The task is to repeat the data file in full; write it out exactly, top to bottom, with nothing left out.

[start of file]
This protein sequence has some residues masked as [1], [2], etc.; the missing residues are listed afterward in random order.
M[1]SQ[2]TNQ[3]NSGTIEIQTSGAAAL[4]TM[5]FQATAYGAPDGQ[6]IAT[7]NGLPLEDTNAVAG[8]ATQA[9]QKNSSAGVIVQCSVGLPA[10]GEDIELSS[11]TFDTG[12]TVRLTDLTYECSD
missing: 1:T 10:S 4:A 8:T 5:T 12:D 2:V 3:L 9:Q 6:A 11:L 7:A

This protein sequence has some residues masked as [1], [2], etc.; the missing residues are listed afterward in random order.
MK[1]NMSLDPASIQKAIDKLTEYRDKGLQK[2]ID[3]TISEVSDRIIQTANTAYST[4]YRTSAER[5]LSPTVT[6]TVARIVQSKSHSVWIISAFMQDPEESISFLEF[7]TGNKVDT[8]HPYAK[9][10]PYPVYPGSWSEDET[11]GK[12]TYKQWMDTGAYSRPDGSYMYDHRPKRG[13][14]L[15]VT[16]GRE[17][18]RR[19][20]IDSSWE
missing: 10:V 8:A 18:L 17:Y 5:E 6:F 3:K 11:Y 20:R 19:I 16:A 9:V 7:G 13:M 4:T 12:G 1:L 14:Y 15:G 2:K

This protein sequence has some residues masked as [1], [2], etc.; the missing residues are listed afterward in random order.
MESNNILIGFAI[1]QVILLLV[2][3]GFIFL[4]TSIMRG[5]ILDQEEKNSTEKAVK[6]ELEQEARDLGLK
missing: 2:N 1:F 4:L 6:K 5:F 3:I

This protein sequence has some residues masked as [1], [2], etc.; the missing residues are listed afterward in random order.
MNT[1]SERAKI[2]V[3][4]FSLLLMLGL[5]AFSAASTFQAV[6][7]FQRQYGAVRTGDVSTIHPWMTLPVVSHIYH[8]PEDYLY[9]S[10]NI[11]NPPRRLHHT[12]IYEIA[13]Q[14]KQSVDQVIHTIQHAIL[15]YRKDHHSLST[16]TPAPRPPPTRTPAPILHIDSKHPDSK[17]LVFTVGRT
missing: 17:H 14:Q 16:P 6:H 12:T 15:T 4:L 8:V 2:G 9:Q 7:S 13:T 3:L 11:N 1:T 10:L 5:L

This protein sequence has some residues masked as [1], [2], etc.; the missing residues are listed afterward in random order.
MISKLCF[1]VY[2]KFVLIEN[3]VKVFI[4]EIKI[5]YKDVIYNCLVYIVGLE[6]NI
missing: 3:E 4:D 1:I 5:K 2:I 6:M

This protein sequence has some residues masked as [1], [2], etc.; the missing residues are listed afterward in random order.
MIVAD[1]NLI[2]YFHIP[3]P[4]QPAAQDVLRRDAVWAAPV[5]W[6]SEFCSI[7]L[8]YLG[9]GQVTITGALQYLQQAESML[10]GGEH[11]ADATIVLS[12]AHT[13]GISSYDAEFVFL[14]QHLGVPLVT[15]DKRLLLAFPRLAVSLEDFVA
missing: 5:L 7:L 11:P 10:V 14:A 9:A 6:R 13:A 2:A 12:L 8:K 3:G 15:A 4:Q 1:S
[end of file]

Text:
This protein sequence has some residues masked as [1], [2], etc.; the missing residues are listed afterward in random order.
M[1]SQ[2]TNQ[3]NSGTIEIQTSGAAAL[4]TM[5]FQATAYGAPDGQ[6]IAT[7]NGLPLEDTNAVAG[8]ATQA[9]QKNSSAGVIVQCSVGLPA[10]GEDIELSS[11]TFDTG[12]TVRLTDLTYECSD
missing: 1:T 10:S 4:A 8:T 5:T 12:D 2:V 3:L 9:Q 6:A 11:L 7:A

This protein sequence has some residues masked as [1], [2], etc.; the missing residues are listed afterward in random order.
MK[1]NMSLDPASIQKAIDKLTEYRDKGLQK[2]ID[3]TISEVSDRIIQTANTAYST[4]YRTSAER[5]LSPTVT[6]TVARIVQSKSHSVWIISAFMQDPEESISFLEF[7]TGNKVDT[8]HPYAK[9][10]PYPVYPGSWSEDET[11]GK[12]TYKQWMDTGAYSRPDGSYMYDHRPKRG[13][14]L[15]VT[16]GRE[17][18]RR[19][20]IDSSWE
missing: 10:V 8:A 18:L 17:Y 5:E 6:F 3:K 11:Y 20:R 19:I 16:A 9:V 7:G 13:M 4:T 12:G 1:L 14:Y 15:G 2:K

This protein sequence has some residues masked as [1], [2], etc.; the missing residues are listed afterward in random order.
MESNNILIGFAI[1]QVILLLV[2][3]GFIFL[4]TSIMRG[5]ILDQEEKNSTEKAVK[6]ELEQEARDLGLK
missing: 2:N 1:F 4:L 6:K 5:F 3:I

This protein sequence has some residues masked as [1], [2], etc.; the missing residues are listed afterward in random order.
MNT[1]SERAKI[2]V[3][4]FSLLLMLGL[5]AFSAASTFQAV[6][7]FQRQYGAVRTGDVSTIHPWMTLPVVSHIYH[8]PEDYLY[9]S[10]NI[11]NPPRRLHHT[12]IYEIA[13]Q[14]KQSVDQVIHTIQHAIL[15]YRKDHHSLST[16]TPAPRPPPTRTPAPILHIDSKHPDSK[17]LVFTVGRT
missing: 17:H 14:Q 16:P 6:H 12:T 15:T 4:L 8:V 2:G 9:Q 7:S 13:T 3:L 11:N 1:T 10:L 5:L

This protein sequence has some residues masked as [1], [2], etc.; the missing residues are listed afterward in random order.
MISKLCF[1]VY[2]KFVLIEN[3]VKVFI[4]EIKI[5]YKDVIYNCLVYIVGLE[6]NI
missing: 3:E 4:D 1:I 5:K 2:I 6:M

This protein sequence has some residues masked as [1], [2], etc.; the missing residues are listed afterward in random order.
MIVAD[1]NLI[2]YFHIP[3]P[4]QPAAQDVLRRDAVWAAPV[5]W[6]SEFCSI[7]L[8]YLG[9]GQVTITGALQYLQQAESML[10]GGEH[11]ADATIVLS[12]AHT[13]GISSYDAEFVFL[14]QHLGVPLVT[15]DKRLLLAFPRLAVSLEDFVA
missing: 5:L 7:L 11:P 10:V 14:A 9:A 6:R 13:A 2:A 12:L 8:K 3:G 15:A 4:Q 1:S